The complainant testified that as he was riding his bicycle on the material day the appellant with others caused him to swerve into a ditch from where he heard the appellant shout to his colleagues to cut him with a panga. He managed to get up and ran away and as he was doing so he claimed he looked back and saw the appellant who he said he had seen him about seven times earlier.
No identification parade was called to identify the appellant after he was arrested some six months later.
1. Where the only evidence against an accused is, as here, evidence of identification or recognition, a trial court must examine such evidence carefully to be satisfied that the circumstances of the identification are favourable and free from possibility of error before it can safely make it the basis of a conviction.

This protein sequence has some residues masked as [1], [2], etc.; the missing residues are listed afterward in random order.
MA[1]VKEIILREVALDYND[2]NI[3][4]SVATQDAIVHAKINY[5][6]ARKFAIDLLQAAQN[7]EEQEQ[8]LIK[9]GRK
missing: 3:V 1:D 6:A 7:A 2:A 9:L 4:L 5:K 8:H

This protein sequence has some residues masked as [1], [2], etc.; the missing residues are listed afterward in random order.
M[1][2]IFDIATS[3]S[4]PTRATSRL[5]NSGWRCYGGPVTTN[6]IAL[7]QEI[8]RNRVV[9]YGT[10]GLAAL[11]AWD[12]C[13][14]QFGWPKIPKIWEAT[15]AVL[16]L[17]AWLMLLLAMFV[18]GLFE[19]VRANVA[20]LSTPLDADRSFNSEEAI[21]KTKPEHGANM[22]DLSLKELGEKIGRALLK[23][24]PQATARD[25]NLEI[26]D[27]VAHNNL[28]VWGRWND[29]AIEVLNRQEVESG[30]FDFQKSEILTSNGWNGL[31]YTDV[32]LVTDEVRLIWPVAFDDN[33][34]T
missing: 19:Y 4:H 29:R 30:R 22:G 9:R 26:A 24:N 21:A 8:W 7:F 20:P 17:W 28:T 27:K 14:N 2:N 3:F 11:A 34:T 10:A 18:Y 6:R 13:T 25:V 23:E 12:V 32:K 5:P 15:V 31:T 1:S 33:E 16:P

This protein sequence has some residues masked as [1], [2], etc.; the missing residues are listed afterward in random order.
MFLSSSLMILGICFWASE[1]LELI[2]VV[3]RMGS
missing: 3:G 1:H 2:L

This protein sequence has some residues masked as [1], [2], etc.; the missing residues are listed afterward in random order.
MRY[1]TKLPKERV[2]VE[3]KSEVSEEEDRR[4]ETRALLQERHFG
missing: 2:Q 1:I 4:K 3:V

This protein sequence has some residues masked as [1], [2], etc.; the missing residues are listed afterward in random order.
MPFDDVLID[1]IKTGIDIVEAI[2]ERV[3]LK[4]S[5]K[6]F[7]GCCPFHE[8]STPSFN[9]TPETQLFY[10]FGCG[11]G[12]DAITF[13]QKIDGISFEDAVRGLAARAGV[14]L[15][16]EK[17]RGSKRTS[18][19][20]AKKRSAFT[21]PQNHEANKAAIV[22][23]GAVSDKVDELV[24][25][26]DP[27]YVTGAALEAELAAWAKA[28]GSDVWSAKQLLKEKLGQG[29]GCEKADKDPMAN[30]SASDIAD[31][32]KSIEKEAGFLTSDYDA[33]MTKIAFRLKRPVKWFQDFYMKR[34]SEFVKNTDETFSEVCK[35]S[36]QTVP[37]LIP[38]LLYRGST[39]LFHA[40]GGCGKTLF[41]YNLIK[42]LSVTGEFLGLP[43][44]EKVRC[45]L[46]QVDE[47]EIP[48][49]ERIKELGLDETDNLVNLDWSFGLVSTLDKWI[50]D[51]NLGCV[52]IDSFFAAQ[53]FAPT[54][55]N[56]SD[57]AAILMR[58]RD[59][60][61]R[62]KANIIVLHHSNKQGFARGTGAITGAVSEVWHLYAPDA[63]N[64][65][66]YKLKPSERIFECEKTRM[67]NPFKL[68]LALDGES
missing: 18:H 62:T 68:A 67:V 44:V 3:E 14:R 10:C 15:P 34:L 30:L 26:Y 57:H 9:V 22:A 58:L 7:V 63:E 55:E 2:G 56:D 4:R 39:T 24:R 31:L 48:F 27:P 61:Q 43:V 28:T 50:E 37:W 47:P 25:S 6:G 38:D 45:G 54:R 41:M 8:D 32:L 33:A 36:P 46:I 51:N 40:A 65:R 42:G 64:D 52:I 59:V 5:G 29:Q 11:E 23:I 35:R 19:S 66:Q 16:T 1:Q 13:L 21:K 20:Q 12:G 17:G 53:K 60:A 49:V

2. The failure by the prosecution to call a convict whose statement had implicated the appellant and led to his arrest meant that the prosecution failed to link the appellant with the offence.
3. The trial magistrate had ignored the appellant’s defence of alibi and the High Court had erroneously shifted the burden of proving the alibi to the appellant. An accused person who pleads an alibi assumes no burden to prove it.
1. Wamunga v Republic  KLR 424
2. Republic v Caleb Nyaoke Chama Criminal Case No 80 of 1986
3. Leonard Aniseth v Republic  EA 206
4. Ssentale v Uganda  EA 365
Penal Code (cap 63) section 296(1)
|Case Outcome:||Appeal allowed.|